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Fed slows rate hike to 0.5%, but signals higher peak rate ahead

Fed slows rate hike to 0.5%, but signals higher peak rate ahead
© Reuters

By Yasin Ebrahim

Investing.com — The Federal Reserve raised interest rates by 0.5% on Wednesday, and laid out the carpet for a slower pace of hikes ahead, but signaled that rates will have to move higher than previously projected as inflation remains well above target. 

The Federal Open Market Committee, the FOMC, raised its benchmark rate to a range of 4.25% to 4.5% from 3.75% to 4% previously. 

The move marked a slowdown from the 0.75% rate increases seen at the prior four meetings. This steep pace of rate hikes, the fastest since the 1980s, has begun to make a dent in inflation. 

While the recent evidence pointing to slowing inflation has been encouraging, the Fed believes further hikes, though at a slower pace, are needed to ensure that price pressures eventually drop to its 2% target.

The Fed now sees its benchmark rate rising to a median rate of 5.1% in 2023, above the 4.6% forecast in September, suggesting a target range of 5%-5.25%, or roughly another 75 basis point rate hikes ahead.

That is slightly higher than market expectations for rates to peak at the high end of around 5%.

In the press conference that followed the monetary policy statement, Powell said that the Fed’s policies “are getting close to the level we think [is] sufficiently restrictive.” 

The central bank also signaled that it’s likely to keep rates higher for longer through 2023, disappointing market participants calling for a cut in the second half of next year. The Fed forecasts a cut in 2024 to 4.1%, but that is above the 3.9% projected previously.

Last month, Fed Chairman Jerome Powell flagged the strong price pressures in the core services sector, ex-housing, of the economy, underpinned by wage growth, as a key driver of inflation and reiterated that there is still more work to do.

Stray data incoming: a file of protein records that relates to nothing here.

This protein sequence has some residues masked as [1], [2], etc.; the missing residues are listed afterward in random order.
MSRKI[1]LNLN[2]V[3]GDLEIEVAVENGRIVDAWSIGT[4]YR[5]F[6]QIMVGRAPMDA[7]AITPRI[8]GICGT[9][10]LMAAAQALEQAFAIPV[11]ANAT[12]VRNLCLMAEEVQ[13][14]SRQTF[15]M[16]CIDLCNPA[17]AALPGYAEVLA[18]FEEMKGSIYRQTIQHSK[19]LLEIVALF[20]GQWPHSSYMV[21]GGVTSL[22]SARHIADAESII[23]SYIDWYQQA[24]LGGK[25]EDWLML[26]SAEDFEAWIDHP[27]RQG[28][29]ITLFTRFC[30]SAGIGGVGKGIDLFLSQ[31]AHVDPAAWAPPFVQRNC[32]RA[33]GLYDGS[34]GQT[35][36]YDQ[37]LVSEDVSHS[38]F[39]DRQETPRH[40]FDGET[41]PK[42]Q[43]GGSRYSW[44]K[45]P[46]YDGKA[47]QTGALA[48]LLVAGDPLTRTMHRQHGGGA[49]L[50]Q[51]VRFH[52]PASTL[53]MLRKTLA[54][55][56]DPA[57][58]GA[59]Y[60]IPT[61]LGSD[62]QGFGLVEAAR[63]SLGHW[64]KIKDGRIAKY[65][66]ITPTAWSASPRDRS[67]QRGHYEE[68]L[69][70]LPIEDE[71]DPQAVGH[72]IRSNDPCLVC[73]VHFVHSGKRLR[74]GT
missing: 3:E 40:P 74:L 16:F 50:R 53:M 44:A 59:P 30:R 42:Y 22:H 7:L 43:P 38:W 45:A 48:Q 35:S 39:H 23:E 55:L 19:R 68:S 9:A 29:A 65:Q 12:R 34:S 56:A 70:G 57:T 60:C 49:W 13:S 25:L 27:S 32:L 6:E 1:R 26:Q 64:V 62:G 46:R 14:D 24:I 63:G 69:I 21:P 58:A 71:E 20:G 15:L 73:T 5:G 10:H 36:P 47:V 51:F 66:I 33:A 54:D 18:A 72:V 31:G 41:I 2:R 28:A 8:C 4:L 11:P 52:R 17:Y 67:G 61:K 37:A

“Because wages make up the largest cost in delivering these services, the labor market holds the key to understanding inflation in this category,” Powell said in a November speech at the Brookings Institution event in Washington.

The core personal consumption expenditures price index, the Fed’s preferred measure of inflation, is forecast to climb to 3.5% in 2023, up from a prior forecast of 3.1%. For 2024, inflation is estimated to slow to 2.5%, compared with the prior forecast of 2.3%. Fed members kept their inflation forecasts for 2025 unchanged at 2.1%.

The Fed believes its higher for longer rate regime will quash demand in the labor market more than previously forecast, helping to bring wage growth under control. The unemployment rate is expected to reach 4.6% in 2023 and remain unchanged the following year, according to the Fed’s projections. That is above the prior September forecast of 4.4%.

Acknowledging the impact of tighter monetary policy, Fed members cut their growth forecast for 2023 by more than half to 0.5% from 1.2% previously. Economic growth in 2024 is now forecast at 1.6%, down from a prior projection of 1.7%.

As the Fed readies a slower path of rate hikes ahead, investors remain wary of the risk that the central bank tightens too much and argue for a pause sooner rather than later as the rate hikes delivered so far need time to fully impact the economy.  

“Signs that inflation is easing allows the Fed to take a breath, and let their incredibly powerful policy proliferate through the economy,” Eric Diton, president and managing director at The Wealth Alliance, said ahead of the decision. “I think they’ve done enough…they don’t need to do anything other than just wait.”

Source: Investing.com

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